callmemadam (callmemadam) wrote,

At the Market: Romance

No, not for me: more romantic fiction. It’s one of those weird things, but whenever I do find something good at the market, it’s within five minutes of sticking the parking ticket on the windscreen and setting off hunting. Last Saturday my very first stop was by two promising-looking boxes of old books. I didn’t know whether to admire the seller’s cheek or correct his arithmetic because when I asked how much the books were, he replied, ‘thirty pence each or five for £1.50’! I bought some from him and another elsewhere. Since then, I’ve read three of them, one after the other.

The best find, because it’s quite a scarce book, was The Two Mrs Abbotts by D E Stevenson, a first edition. It’s the third book about Barbara Buncle, by now Mrs Abbott. The other Mrs Abbott is Jerry, married to the elder Mr Abbott’s nephew. This is a pleasant read about life in a small country town during the war. It’s very like some of Angela Thirkell’s books in that it’s virtually plotless, apart from the odd romance, and consists largely of tea parties and conversations. I have to say that Angela Thirkell was a much better writer.


Another first edition and even with a dustwrapper, was Flowers on the Grass by Monica Dickens. I find her a very variable writer; enjoyed One Pair of Feet, didn’t like Mariana, which most people rave about. Flowers on the Grass I liked a lot and read quickly. It’s the story of one man, Daniel, an unsuccessful artist and occasional art teacher. He leads a restless life. The chapter headings are all named for people he interacts with and the effect he has on their lives. I particularly liked ‘The Nurses’, where Monica Dickens was obviously drawing on her own experience. Daniel is the kind of feckless, commitment-phobic yet charming character I’d usually disapprove of but by the end of the book it’s clear what a basically decent chap he is. Probably my favourite of about six Monica Dickens books I’ve read.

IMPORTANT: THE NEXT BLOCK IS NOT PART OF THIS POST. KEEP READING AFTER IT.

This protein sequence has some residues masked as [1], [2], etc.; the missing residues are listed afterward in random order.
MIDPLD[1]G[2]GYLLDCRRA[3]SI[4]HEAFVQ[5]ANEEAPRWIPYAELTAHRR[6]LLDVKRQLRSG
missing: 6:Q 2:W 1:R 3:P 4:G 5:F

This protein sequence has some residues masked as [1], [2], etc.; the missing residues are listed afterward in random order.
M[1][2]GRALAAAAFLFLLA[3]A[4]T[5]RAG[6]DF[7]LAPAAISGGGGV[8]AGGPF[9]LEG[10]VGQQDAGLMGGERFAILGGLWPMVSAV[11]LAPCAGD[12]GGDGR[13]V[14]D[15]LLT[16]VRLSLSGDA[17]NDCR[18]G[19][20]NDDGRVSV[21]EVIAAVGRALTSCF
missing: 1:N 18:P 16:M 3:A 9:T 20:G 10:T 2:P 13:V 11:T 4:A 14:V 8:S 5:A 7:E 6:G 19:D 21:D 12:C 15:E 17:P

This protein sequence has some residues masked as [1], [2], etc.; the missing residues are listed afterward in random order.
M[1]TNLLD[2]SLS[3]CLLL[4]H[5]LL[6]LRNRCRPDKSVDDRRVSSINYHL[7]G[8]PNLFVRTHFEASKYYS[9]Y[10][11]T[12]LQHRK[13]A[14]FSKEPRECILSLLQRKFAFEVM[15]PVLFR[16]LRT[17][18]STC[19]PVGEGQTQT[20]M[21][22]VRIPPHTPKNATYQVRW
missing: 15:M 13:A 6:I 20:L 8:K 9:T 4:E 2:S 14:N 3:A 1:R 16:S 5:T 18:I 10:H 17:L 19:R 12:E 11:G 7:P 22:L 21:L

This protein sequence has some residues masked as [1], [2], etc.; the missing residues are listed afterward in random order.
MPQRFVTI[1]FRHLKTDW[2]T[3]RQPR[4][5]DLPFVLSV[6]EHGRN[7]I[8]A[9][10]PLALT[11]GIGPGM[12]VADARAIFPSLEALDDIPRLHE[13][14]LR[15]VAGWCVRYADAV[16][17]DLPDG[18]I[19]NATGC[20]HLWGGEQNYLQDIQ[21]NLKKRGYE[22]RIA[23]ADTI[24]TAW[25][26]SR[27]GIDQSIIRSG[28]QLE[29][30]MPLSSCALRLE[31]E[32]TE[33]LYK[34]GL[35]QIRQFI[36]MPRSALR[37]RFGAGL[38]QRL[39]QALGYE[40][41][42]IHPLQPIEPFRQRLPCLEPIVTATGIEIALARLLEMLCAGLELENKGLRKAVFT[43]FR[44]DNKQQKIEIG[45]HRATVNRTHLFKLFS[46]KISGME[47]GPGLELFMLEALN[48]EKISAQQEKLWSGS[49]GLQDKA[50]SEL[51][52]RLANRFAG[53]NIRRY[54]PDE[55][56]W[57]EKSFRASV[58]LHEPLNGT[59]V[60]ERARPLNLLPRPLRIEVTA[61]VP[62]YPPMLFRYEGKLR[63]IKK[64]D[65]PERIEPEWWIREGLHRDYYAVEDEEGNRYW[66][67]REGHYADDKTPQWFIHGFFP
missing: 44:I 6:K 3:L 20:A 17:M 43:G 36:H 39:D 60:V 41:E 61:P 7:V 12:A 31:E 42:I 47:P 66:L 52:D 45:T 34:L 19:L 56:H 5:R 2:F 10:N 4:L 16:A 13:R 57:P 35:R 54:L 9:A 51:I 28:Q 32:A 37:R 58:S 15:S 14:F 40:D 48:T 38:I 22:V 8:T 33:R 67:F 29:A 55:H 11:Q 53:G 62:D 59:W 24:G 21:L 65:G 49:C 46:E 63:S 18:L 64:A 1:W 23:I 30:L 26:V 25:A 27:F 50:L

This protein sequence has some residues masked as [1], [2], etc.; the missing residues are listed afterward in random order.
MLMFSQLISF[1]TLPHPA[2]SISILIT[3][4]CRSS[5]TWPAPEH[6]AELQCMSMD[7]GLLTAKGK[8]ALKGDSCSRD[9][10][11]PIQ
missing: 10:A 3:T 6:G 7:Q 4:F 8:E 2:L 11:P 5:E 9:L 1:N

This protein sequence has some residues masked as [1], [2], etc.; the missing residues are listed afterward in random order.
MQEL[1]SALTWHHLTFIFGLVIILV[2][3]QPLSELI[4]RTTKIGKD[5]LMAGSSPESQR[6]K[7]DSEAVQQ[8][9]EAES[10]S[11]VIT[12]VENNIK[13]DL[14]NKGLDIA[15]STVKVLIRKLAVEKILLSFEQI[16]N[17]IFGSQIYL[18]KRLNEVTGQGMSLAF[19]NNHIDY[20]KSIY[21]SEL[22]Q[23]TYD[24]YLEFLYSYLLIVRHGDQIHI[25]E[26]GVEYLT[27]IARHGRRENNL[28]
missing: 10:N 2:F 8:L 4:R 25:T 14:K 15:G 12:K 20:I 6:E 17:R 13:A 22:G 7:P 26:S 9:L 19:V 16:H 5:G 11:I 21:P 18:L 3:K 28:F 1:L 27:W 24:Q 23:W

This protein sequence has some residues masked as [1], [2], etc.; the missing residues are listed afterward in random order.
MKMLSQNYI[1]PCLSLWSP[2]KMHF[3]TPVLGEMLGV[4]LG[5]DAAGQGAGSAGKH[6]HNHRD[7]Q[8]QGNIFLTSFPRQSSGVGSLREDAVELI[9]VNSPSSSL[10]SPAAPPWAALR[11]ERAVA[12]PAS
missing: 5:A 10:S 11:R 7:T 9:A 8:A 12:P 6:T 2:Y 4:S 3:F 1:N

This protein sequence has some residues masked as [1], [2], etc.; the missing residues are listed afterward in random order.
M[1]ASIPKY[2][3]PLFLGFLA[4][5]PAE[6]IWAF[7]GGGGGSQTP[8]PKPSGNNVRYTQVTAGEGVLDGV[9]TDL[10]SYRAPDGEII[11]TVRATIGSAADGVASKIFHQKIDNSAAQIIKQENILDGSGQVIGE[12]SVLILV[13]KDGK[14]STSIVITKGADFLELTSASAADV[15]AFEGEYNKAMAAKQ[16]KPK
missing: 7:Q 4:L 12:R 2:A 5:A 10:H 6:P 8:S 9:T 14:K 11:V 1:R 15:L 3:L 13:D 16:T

Elizabeth Cadell is still a very popular author. I’d only read one of her books before and didn’t think much of it, but I enjoyed Deck with Flowers. A famous opera singer is dictating her memoirs (which will revive the fortunes of a small publishing house), when she suddenly, hysterically, refuses to go on. Her action seems to be connected with the mysterious death of her first husband. Why does she suddenly dismiss her secretary? What is the connection between her friend, the fabulously wealthy maharajah, and the uncle of the main character? There are two romances in the story but the main interest is in the mystery. Enjoyable light reading.

Tags: d e stevenson, elizabeth cadell, monica dickens, romantic novels

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